Erica Sutherlin prefers "theater for the community" as opposed to community theater when discussing the play she is directing at St. Petersburg City Theatre, To Kill a Mockingbird. "I think community theater can have a negative connotation that says nonprofessional, and what we're doing here is putting on the best production with the resources we have of an important story," Sutherlin said.
To be sure, the production of Christopher Sergel's stage adaptation of the classic Harper Lee novel is community theater in the sense that the actors are not paid, but it is still an ambitious undertaking, with a cast of 17.
To Kill a Mockingbird opens this weekend along with two other notable productions at community theaters in the bay area, The Producers by Eight O'Clock Theatre in Largo and Luv by West Coast Players in Clearwater.
"Community theater seems to be really active," said Ben Taylor, playing Max Bialystock in The Producers, his first role in the area since moving to St. Petersburg from Tallahassee in November. "In Tallahassee there were two community theaters, and already here I've come across half a dozen close by me."
Theatre Grapevine, a monthly publication that has chronicled the Suncoast community theater scene since 1978, lists 17 companies in its directory.
Sutherlin's direction of To Kill a Mockingbird is a landmark: She is the first black director at the venerable theater, which was founded in 1925 and bills itself as the oldest continuously operating community theater in Florida.
"It's 2013 and I'm the first black director — I think that's kind of cool," said Sutherlin, 33, who teaches theater at the Pinellas County Center for the Arts at Gibbs High School.
To Kill a Mockingbird has several iconic roles, such as Atticus Finch, the lawyer played by Gregory Peck in the movie, and his precocious daughter, Scout, from whose point of view the story is told. Mike Menszychi is Atticus, who defends a black man against a charge of rape by a white woman, and Calista Bodimer is Scout in the production.
"I think it's interesting to have a black female director to explore a play that deals with a racial situation," Sutherlin said. "But I'm not here to play white vs. black, even though that's in the play. It's about how we grow and change and evolve. How do we get to today from 1935 (when the play takes place)? How do we evolve into our greater selves?"
The Producers is another big show, and Eight O'Clock Theatre has assembled a cast of 23, directed by Rocco Morabito. It is the first community theater in the area to do the Mel Brooks musical that starred Nathan Lane as the wily impresario on Broadway.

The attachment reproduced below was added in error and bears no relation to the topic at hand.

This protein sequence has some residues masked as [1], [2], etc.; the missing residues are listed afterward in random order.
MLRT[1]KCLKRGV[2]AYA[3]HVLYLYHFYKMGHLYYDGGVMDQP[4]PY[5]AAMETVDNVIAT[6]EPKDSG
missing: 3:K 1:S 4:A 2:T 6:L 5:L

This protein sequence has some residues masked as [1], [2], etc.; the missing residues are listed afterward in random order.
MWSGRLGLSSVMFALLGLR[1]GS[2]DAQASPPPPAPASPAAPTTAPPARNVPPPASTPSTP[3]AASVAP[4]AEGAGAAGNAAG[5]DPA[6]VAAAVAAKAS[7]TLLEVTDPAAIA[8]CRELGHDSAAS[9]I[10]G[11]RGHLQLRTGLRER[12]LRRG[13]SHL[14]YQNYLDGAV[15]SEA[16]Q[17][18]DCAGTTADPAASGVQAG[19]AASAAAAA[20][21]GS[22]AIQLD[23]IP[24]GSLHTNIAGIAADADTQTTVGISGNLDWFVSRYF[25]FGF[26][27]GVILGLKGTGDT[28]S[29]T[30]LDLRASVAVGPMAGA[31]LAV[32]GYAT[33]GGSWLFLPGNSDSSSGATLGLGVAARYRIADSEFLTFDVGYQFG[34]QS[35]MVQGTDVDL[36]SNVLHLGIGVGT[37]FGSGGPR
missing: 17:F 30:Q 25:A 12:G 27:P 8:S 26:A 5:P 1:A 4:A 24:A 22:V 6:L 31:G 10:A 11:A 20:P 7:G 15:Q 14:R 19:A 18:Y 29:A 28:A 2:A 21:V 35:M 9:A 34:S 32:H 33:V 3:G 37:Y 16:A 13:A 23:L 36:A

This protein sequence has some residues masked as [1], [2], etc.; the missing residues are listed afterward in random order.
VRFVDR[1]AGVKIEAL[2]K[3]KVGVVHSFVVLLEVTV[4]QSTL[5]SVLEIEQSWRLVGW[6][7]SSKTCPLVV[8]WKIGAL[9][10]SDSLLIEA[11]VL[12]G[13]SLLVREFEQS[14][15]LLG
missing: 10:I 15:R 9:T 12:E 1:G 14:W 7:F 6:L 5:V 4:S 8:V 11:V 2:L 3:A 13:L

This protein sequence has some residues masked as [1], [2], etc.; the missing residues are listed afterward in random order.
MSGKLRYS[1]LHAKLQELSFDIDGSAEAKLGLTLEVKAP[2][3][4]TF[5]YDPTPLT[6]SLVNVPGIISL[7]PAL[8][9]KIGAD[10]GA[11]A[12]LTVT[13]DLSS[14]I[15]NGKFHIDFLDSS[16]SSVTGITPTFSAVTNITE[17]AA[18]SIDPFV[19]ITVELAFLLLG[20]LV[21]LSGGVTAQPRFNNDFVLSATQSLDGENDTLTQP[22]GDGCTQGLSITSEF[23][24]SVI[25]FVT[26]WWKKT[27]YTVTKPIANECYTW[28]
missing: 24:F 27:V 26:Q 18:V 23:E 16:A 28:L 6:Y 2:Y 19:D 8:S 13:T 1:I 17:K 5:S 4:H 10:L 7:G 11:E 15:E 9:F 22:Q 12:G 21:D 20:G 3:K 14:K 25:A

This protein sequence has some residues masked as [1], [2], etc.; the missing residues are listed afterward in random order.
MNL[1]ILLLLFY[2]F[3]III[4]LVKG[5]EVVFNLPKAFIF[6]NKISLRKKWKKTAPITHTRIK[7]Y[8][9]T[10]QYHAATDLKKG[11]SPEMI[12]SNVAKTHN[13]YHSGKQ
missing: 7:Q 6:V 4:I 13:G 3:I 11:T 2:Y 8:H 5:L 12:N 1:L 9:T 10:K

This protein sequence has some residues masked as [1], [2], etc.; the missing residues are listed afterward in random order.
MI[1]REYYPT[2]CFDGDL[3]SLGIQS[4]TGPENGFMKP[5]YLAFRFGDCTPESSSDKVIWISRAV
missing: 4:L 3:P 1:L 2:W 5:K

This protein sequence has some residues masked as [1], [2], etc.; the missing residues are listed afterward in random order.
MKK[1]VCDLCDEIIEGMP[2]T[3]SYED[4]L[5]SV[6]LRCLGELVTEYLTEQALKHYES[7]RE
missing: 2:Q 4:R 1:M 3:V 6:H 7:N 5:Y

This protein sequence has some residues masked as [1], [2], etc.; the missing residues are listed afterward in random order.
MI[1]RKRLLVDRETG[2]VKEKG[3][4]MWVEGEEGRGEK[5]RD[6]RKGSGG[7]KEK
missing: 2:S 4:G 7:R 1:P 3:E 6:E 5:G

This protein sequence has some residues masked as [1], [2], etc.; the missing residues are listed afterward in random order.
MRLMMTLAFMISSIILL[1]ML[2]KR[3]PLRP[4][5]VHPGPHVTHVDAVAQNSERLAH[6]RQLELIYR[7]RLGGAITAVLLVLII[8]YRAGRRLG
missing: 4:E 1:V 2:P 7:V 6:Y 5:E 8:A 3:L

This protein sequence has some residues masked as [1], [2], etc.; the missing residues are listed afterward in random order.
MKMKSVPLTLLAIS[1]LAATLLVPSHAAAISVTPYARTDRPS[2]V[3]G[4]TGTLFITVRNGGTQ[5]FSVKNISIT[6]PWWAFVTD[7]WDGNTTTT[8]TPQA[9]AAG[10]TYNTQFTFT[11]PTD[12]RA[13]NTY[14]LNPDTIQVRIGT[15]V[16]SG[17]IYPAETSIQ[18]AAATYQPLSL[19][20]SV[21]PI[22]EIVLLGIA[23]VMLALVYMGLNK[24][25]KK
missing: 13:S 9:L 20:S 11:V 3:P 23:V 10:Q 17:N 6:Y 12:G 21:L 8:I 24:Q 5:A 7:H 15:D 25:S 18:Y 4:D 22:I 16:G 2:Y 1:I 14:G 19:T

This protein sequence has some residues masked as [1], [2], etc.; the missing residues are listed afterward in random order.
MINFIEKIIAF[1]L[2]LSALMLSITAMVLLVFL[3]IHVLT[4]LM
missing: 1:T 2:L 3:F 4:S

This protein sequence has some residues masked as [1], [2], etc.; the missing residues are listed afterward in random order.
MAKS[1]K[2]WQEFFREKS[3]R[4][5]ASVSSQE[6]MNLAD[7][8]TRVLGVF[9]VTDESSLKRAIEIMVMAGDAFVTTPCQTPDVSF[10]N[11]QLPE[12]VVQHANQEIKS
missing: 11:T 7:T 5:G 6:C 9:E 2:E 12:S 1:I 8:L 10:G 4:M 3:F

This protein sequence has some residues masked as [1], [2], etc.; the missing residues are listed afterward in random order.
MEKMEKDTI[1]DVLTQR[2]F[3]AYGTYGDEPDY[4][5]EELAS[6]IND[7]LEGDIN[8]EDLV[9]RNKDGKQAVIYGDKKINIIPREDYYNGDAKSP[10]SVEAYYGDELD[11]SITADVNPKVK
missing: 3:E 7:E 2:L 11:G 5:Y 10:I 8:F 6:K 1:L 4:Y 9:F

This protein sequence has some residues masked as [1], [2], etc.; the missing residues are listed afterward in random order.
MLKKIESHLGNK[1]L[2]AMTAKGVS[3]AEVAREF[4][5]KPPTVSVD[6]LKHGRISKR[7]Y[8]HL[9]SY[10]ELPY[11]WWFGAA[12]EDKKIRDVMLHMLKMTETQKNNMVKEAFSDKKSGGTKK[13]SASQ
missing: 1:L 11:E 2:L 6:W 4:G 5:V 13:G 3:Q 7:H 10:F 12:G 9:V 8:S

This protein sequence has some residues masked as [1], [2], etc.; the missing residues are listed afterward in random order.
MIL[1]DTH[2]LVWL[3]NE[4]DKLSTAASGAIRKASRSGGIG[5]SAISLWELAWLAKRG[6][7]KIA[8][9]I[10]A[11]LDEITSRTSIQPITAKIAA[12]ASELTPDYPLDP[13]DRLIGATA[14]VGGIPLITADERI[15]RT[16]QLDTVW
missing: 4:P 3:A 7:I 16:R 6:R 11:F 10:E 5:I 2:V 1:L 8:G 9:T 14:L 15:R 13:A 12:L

"Max is a bear of a role," said Taylor, 51, whose favorite roles include Uncle Archie in The Secret Garden and another Max, the opera company factotum in Lend Me a Tenor. "He's onstage 85 percent of the time and is in 11 musical numbers. It takes a lot of stamina. This is definitely the biggest thing I've ever done."
Eight O'Clock has done other big musicals like Beauty and the Beast, Urinetown and Funny Girl, but The Producers is this season's largest. There is so much dancing — including a famous number with little old ladies on walkers — that it takes not just choreographer Ronnie DeMarco but also assistant choreographer Sandra Robinson. It features a 10-piece orchestra, conducted by Emi Stefanov.
Luv is not a big show, with just three characters, but the offbeat comedy by Murray Schisgal is typical of what West Coast Players does. "We pride ourselves on doing shows that are unusual for community theater, not the usual musicals and comedies," said Jason Freeman, 47, president of the company. "It's the niche we have."
A hit on Broadway in 1964, Luv is directed by Domenic Bisesti for West Coast. It concerns an encounter on the Brooklyn Bridge between Harry (Tom Jay) and his old college chum, Milt (Rand Smith), who is contemplating committing suicide. Absurdist hilarity ensues when Milt, who wants to run off with his mistress, seeks to hook up his wife, Ellen (Francesca G. Jay), with Harry.
West Coast's programming has brought it respect from peers. At last fall's STAR Awards ceremony — the local community theater version of the Oscars — it won nine awards. A recent show, The Red Velvet Cake War, set an attendance record for the company.
"Comedies are more well-received than dramas," Freeman said. "But we try to mix them up. The Red Velvet Cake War was a slapstick comedy, set in Texas. Luv is very different and has a feminist theme running through it."
John Fleming can be reached at email@example.com or (727) 893-8716.